Today’s chapter of Matthew contains the account of Jesus being tempted after being “led up by the Spirit into the wilderness” (4:1). This opening verse arrests the attention for it seems astonishing that God’s Spirit brought about Christ’s temptations.

Now that “the Spirit of God” had come “to rest on him” (3:16) Jesus is first tempted to use that power to create “bread” (verse 3) as there is no food in the wilderness, and 40 days had elapsed. He showed his power to create food later when he fed the 5,000; to feed himself would have been easy.

The primary lesson that jumps out as we read the different types of temptation is how Jesus rejects temptation by quoting in each case, words, which God caused Moses to write in Deuteronomy. The temptations each have a sense of unreality about them, there is for example, no “very high mountain” from which a tempter could have “showed him all the kingdoms of the world and their glory” (verse 8).

They are examples of the three basic types of temptation in 1 John 3: “For all that is in the world – the desires of the flesh and the desires of the eyes and pride of possessions – is not from the Father but is from the world” (verse 16).

How did Matthew in writing his gospel get the information about Christ’s temptations? Jesus has not yet started to call any disciples to him; not until chapter 9:9 is there a reference to Matthew being called. The disciples could only have known about his temptations through Jesus telling them! And how did Jesus teach? Much of the time he taught by parables – and these were often not of literal events.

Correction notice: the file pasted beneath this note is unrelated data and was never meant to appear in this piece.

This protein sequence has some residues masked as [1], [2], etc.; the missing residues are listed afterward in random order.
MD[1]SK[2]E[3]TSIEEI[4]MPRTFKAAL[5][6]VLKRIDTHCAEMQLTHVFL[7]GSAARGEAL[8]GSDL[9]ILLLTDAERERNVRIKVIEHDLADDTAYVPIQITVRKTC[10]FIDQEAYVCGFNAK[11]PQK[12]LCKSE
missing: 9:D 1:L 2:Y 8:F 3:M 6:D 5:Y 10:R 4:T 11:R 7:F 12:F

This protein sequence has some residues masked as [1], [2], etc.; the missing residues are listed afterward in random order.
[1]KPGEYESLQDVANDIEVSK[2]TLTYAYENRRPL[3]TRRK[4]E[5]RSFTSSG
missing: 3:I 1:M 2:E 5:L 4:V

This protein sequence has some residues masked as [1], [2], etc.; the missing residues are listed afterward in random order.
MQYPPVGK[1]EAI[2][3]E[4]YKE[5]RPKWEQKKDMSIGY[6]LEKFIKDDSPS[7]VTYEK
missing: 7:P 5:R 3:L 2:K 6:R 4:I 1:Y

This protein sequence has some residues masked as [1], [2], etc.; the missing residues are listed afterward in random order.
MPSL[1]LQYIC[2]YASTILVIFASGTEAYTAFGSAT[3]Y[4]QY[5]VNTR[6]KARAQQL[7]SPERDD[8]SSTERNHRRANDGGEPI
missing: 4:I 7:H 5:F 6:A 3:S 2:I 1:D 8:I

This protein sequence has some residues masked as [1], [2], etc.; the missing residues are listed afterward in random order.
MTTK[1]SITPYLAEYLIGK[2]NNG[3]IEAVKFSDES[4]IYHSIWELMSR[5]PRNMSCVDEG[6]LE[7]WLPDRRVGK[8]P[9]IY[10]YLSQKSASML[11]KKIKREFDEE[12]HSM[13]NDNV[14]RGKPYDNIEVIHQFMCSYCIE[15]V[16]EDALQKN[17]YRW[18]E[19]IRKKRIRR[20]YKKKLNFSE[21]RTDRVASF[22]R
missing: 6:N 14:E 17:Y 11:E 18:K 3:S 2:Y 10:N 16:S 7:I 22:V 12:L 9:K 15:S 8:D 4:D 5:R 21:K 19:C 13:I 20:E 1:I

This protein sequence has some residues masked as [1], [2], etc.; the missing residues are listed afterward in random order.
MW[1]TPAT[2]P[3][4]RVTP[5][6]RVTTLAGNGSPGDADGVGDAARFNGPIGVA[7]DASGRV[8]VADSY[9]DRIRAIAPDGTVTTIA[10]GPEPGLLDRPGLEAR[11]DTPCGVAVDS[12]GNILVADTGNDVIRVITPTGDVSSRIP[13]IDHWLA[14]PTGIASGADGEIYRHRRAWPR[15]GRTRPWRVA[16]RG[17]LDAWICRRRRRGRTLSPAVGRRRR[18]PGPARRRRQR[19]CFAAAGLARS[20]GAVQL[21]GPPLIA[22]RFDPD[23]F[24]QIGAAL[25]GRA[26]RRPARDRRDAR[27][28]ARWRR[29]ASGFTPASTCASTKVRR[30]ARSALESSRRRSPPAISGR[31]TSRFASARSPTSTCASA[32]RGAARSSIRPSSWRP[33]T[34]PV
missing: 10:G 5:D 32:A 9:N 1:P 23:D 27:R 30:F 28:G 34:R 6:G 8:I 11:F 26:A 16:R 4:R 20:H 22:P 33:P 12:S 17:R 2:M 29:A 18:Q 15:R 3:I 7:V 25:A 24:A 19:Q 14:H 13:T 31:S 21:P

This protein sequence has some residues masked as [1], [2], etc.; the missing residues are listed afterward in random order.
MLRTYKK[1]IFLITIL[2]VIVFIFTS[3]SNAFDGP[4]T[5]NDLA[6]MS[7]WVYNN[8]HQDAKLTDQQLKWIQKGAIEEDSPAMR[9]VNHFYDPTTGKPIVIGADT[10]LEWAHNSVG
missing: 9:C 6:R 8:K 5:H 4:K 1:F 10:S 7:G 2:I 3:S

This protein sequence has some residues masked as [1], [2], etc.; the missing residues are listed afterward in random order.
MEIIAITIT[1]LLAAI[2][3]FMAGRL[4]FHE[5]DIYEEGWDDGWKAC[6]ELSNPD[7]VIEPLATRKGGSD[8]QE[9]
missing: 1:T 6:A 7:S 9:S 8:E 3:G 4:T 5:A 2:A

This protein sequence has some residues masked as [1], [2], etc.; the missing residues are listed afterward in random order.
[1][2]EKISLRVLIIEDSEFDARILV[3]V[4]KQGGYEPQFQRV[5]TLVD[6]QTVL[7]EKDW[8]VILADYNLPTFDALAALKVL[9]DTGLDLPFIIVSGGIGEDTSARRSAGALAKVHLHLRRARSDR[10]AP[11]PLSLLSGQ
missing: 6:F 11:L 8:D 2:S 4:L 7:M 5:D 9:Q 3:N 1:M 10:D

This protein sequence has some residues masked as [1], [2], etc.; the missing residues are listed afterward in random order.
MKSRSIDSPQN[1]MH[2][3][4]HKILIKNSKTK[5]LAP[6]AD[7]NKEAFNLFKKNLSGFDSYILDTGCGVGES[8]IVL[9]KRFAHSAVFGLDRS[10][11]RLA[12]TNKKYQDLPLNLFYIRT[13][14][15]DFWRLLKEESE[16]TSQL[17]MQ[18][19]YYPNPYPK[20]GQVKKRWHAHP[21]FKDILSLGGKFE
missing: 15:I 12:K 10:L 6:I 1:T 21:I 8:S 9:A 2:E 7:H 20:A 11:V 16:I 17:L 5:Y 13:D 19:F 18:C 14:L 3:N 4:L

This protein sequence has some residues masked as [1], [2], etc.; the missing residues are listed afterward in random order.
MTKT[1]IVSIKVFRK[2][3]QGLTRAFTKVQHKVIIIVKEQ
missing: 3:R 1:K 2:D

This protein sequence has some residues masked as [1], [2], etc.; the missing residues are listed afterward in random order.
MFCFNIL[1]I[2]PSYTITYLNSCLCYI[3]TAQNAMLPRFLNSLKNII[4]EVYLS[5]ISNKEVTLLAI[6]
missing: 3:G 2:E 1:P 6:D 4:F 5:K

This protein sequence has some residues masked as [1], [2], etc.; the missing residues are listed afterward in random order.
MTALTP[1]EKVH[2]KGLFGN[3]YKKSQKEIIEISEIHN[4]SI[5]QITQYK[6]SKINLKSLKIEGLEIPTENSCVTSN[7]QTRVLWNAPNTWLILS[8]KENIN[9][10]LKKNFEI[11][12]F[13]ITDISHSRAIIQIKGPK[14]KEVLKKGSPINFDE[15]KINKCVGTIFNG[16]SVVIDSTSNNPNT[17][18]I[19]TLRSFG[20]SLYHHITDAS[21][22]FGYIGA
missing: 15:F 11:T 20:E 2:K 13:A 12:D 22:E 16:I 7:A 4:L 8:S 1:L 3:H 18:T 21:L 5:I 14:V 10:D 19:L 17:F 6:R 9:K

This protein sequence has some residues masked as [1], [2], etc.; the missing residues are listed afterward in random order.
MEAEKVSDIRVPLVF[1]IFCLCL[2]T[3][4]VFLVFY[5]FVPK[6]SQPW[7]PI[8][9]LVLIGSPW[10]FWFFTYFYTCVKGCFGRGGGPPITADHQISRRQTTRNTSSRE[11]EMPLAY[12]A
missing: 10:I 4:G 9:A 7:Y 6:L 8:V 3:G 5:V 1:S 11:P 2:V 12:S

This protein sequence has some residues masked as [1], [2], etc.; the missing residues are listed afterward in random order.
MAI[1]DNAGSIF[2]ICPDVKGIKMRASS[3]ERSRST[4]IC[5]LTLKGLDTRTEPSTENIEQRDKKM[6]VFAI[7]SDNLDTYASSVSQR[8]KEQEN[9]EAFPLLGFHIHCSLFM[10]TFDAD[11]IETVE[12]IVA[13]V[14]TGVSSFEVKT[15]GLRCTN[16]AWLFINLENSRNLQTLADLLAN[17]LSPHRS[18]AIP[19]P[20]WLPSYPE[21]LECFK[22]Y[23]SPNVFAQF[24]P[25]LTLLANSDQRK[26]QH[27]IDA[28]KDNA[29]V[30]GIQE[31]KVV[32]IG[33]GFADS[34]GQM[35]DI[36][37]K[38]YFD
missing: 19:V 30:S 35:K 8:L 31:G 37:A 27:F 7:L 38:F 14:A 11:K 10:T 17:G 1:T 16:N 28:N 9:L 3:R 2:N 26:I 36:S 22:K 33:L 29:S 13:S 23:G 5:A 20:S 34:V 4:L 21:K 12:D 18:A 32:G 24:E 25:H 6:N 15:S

So we conclude Jesus told of his temptations in the form of a parable, the primary aim being to show he too suffered temptation (see Hebrews 4:15) and, even more, how temptations are overcome – that is the power of the narrative we read today. His mind was full of what God had caused to be written for human instruction.

We especially noted his quotation to “the tempter” from Deuteronomy 8:3, “Man shall not live by bread alone, but by every word that comes from the mouth of God”. And that is the fundamental way in which we push fleshly temptations to one side. Is that not a primary reason why we read God’s word every day? How much of God’s word comes to the surface in our thinking – when the need arises? It should do!